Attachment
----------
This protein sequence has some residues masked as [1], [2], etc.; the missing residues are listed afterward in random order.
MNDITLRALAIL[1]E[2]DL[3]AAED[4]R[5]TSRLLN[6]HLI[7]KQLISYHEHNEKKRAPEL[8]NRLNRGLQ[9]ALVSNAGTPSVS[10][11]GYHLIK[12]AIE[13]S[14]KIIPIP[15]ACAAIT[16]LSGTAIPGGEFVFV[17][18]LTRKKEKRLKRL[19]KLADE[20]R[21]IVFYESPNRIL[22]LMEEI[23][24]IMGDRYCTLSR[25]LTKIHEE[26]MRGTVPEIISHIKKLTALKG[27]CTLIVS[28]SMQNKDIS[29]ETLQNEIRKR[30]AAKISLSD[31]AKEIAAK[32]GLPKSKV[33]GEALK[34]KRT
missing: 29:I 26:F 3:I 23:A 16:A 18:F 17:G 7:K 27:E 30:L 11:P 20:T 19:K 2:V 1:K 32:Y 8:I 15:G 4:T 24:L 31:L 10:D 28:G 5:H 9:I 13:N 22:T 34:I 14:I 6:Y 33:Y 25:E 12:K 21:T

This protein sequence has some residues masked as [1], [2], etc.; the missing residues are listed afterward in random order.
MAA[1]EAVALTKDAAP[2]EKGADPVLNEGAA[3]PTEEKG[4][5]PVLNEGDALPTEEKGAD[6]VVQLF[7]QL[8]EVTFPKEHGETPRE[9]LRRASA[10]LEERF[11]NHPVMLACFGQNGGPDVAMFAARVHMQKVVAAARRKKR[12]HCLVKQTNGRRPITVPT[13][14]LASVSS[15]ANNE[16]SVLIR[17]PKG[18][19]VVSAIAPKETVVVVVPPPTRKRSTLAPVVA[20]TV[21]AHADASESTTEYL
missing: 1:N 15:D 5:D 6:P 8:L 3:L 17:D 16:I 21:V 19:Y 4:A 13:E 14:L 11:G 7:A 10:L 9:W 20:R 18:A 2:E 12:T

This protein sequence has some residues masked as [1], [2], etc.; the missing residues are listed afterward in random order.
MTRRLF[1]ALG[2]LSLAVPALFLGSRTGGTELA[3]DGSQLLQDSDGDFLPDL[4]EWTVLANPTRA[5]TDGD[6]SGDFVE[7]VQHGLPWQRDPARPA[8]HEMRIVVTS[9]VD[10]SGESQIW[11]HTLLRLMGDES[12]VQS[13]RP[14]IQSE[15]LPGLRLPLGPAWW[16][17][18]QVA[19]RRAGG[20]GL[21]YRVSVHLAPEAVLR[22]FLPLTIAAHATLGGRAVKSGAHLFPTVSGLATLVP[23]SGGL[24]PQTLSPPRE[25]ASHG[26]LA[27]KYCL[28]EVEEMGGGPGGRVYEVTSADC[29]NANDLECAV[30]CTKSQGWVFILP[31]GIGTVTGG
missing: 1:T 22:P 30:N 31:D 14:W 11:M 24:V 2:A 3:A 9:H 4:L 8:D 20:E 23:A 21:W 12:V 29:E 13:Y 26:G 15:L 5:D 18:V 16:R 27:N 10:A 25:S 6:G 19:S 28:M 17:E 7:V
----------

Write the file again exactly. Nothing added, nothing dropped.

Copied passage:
This protein sequence has some residues masked as [1], [2], etc.; the missing residues are listed afterward in random order.
MNDITLRALAIL[1]E[2]DL[3]AAED[4]R[5]TSRLLN[6]HLI[7]KQLISYHEHNEKKRAPEL[8]NRLNRGLQ[9]ALVSNAGTPSVS[10][11]GYHLIK[12]AIE[13]S[14]KIIPIP[15]ACAAIT[16]LSGTAIPGGEFVFV[17][18]LTRKKEKRLKRL[19]KLADE[20]R[21]IVFYESPNRIL[22]LMEEI[23][24]IMGDRYCTLSR[25]LTKIHEE[26]MRGTVPEIISHIKKLTALKG[27]CTLIVS[28]SMQNKDIS[29]ETLQNEIRKR[30]AAKISLSD[31]AKEIAAK[32]GLPKSKV[33]GEALK[34]KRT
missing: 29:I 26:F 3:I 23:A 16:A 18:F 17:G 7:K 27:E 30:L 11:P 20:T 19:K 2:V 1:K 32:Y 8:I 15:G 4:T 24:L 31:L 10:D 28:G 5:H 9:I 13:N 22:T 34:I 14:I 6:Y 33:Y 25:E 12:K 21:T

This protein sequence has some residues masked as [1], [2], etc.; the missing residues are listed afterward in random order.
MAA[1]EAVALTKDAAP[2]EKGADPVLNEGAA[3]PTEEKG[4][5]PVLNEGDALPTEEKGAD[6]VVQLF[7]QL[8]EVTFPKEHGETPRE[9]LRRASA[10]LEERF[11]NHPVMLACFGQNGGPDVAMFAARVHMQKVVAAARRKKR[12]HCLVKQTNGRRPITVPT[13][14]LASVSS[15]ANNE[16]SVLIR[17]PKG[18][19]VVSAIAPKETVVVVVPPPTRKRSTLAPVVA[20]TV[21]AHADASESTTEYL
missing: 1:N 15:D 5:D 6:P 8:L 3:L 17:D 16:I 21:V 19:Y 4:A 13:E 14:L 11:G 7:A 10:L 9:W 20:R 18:A 2:E 12:T

This protein sequence has some residues masked as [1], [2], etc.; the missing residues are listed afterward in random order.
MTRRLF[1]ALG[2]LSLAVPALFLGSRTGGTELA[3]DGSQLLQDSDGDFLPDL[4]EWTVLANPTRA[5]TDGD[6]SGDFVE[7]VQHGLPWQRDPARPA[8]HEMRIVVTS[9]VD[10]SGESQIW[11]HTLLRLMGDES[12]VQS[13]RP[14]IQSE[15]LPGLRLPLGPAWW[16][17][18]QVA[19]RRAGG[20]GL[21]YRVSVHLAPEAVLR[22]FLPLTIAAHATLGGRAVKSGAHLFPTVSGLATLVP[23]SGGL[24]PQTLSPPRE[25]ASHG[26]LA[27]KYCL[28]EVEEMGGGPGGRVYEVTSADC[29]NANDLECAV[30]CTKSQGWVFILP[31]GIGTVTGG
missing: 1:T 22:P 30:N 31:D 14:W 11:M 24:V 2:A 3:A 9:H 4:L 8:D 20:E 23:A 21:W 12:V 29:E 13:Y 26:G 15:L 5:D 18:V 16:R 27:N 10:A 25:S 6:G 19:S 28:M 17:E 7:V